Adam Annand stated: “Where I work and how I work can give an impression of a diverse creative sector. The work I’m involved in is highly diverse: the people I work with, the people that take part, they come from many different backgrounds - in terms of religion, abilities and disabilities as well as ethnically; I work in a way that involves all of those people but that isn’t true across the sector. In the bigger shows, you’ll see it’s predominantly white. The authors of the plays are dead white men and those things need to be changed and addressed. I have to admit, though that things are changing. Now, I’m seeing on TV and on stage much better representations.”
Natalie Clarke mentioned: “My career has been quite long-standing and I’ve worked in various creative sectors, I do definitely believe that it can be more diverse - I think it has gotten better as time goes on. I’ve seen the increase of programmes and proposals encouraging people that are not engaging with the creative industries to join in but I think there’s more that needs to be done.”
In opposition to the cry for improved diversity, there is the argument that it is not actually necessary at all. For instance, the UK’s creative industries are claimed to not be diverse enough at present and economic experts are forecasting better financial returns if the diversity of the creative economy increases and improves. For instance, according to the January 2015 report ‘Why Diversity Matters’, “new research makes it increasingly clear that companies with more diverse workforces perform better financially.” However, in spite of the affirmation that the creative industries in London and the UK as a whole need to be much more diverse, there is the counterclaim that the nation’s creative sector plus that of its capital single-handedly are thriving and having a significant positive effect on both the national and the capital-city’s economy. According to an article that was published on the Guardian website in August 2018:
‘ …the UK’s creative industries shows they are worth £92 billion a year to the economy … that is bigger than oil, gas, life sciences, automotive and aeronautics combined.’.
‘In 2016, the UK music industry alone added £4.4 billion to the GDP - up from £4.1 billion in 2015. Exports from the UK music industry rose by 13% to £2.5 billion.’.
‘In 2018, the Summer music festival season saw a revenue increase by 14%.’.
‘Also in 2016, 30 million people attended concerts or festivals, up from 26.7 million two years earlier.’
Moreover, M&C Saatchi creative chief Justin Tindall expressed the following opinion: “I’m bored. Bored of how toothless, gutless and increasingly anodyne our industry has become. Bored of diversity being prioritised over talent. Bored of creative sobriety.” Although, it could be argued that he was tactlessly condemning the practice of tokenism which is a subject that many of the people I interviewed mentioned themselves as something that should be inhibited and addressed with more mindful inclusion of the strata that are so often marginalised and stereotyped insensitively. (https://www.thedrum.com/news/2017/11/03/mc-saatchi-boss-says-justin-tindall-wont-be-fired-over-controversial-diversity)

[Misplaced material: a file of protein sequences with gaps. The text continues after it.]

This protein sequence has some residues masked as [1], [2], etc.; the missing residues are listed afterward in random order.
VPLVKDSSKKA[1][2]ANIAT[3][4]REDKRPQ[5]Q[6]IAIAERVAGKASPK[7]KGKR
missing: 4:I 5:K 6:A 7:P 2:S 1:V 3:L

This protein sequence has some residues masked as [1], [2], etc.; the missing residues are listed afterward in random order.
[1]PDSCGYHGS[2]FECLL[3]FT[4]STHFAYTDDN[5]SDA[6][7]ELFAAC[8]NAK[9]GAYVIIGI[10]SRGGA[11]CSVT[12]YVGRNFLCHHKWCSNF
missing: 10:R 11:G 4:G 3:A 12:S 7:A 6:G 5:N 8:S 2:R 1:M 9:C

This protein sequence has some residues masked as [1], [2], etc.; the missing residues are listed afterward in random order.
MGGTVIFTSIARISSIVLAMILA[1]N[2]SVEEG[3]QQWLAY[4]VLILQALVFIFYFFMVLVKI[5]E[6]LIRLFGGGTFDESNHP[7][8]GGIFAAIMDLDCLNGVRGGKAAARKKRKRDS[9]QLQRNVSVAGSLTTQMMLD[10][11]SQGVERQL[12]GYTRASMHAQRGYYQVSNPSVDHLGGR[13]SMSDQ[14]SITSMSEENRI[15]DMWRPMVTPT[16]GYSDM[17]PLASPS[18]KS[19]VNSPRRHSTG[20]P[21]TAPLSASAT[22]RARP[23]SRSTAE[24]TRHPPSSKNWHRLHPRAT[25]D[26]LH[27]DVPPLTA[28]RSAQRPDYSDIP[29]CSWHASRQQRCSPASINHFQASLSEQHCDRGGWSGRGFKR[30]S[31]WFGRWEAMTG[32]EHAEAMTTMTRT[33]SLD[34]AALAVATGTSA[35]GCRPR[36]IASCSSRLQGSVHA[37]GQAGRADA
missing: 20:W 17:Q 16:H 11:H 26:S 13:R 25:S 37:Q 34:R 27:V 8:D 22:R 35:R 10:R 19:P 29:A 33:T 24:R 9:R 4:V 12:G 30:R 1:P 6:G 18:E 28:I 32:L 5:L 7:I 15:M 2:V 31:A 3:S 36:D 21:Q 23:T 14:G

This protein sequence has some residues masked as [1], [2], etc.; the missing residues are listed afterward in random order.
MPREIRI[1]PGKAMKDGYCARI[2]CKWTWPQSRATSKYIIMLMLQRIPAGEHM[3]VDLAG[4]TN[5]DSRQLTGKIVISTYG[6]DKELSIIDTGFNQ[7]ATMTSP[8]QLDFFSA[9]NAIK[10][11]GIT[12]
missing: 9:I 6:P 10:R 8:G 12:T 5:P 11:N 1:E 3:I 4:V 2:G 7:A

In the words of Kavina Upadhyay: “How can you inspire change if you’re not involving the people that the change is trying to address?”
In conclusion, I believe that all strata of society, including Black Ethnic minority should be well-represented in the creative sector in order to inspire more and more people. To achieve this, information on the benefit should be given out to all concerned in order to get their buy in and then be able to make meaningful contribution. This no doubt is the most beneficial action that should be taken by the creative sector. I also believe that it is sensible and proper to include everyone as a member of the world in whatever piece of artistic expression or creativity that is being portrayed - this would be a clear demonstration of diversity and inclusion which appears to have been neglected for a long time. From this research, it was revealed that some people do not believe that diversity in the creative sector matters at all, while others stated that diversity is mentioned only from the perspective of box-ticking (patronising tokenism). However, we have also seen a lot of research that indicates that many people believe that diversity in the creative industries is in deed vital in that it produces authenticity with an empathetic approach to all issues.
This article focuses on whether there is a need for diversity in the creative industries and includes input from different perspectives.
Does it Matter if the Creative Industries are Diverse and Why?(Gold Arts Award Unit 1 Part D)